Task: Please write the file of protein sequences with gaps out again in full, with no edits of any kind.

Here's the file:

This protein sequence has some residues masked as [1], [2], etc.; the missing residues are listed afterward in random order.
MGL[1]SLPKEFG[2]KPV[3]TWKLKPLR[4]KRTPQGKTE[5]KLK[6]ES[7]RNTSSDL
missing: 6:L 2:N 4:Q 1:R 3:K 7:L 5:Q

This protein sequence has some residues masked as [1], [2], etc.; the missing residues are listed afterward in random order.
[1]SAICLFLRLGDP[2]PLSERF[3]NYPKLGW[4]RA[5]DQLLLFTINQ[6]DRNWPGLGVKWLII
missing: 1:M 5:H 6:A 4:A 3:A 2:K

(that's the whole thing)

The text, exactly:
This protein sequence has some residues masked as [1], [2], etc.; the missing residues are listed afterward in random order.
MGL[1]SLPKEFG[2]KPV[3]TWKLKPLR[4]KRTPQGKTE[5]KLK[6]ES[7]RNTSSDL
missing: 6:L 2:N 4:Q 1:R 3:K 7:L 5:Q

This protein sequence has some residues masked as [1], [2], etc.; the missing residues are listed afterward in random order.
[1]SAICLFLRLGDP[2]PLSERF[3]NYPKLGW[4]RA[5]DQLLLFTINQ[6]DRNWPGLGVKWLII
missing: 1:M 5:H 6:A 4:A 3:A 2:K